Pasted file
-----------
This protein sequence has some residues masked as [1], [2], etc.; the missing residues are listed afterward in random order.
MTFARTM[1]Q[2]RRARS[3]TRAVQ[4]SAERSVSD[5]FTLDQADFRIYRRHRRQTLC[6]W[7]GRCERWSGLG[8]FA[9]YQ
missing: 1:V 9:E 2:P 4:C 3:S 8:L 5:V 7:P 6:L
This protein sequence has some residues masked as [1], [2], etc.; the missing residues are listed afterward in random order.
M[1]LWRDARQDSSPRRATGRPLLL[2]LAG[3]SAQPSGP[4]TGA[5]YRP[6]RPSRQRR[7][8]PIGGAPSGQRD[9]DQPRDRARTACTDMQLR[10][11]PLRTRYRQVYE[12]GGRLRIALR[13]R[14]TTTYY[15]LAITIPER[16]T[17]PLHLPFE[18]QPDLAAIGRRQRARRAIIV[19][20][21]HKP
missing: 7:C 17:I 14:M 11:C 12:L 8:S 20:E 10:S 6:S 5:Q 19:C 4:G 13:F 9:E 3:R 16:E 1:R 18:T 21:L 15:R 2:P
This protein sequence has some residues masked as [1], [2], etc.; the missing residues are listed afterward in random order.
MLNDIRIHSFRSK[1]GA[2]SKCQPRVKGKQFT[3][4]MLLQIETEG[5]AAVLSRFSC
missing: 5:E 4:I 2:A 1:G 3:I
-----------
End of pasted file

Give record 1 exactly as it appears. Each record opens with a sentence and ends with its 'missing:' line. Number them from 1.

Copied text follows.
This protein sequence has some residues masked as [1], [2], etc.; the missing residues are listed afterward in random order.
MTFARTM[1]Q[2]RRARS[3]TRAVQ[4]SAERSVSD[5]FTLDQADFRIYRRHRRQTLC[6]W[7]GRCERWSGLG[8]FA[9]YQ
missing: 1:V 9:E 2:P 4:C 3:S 8:L 5:V 7:P 6:L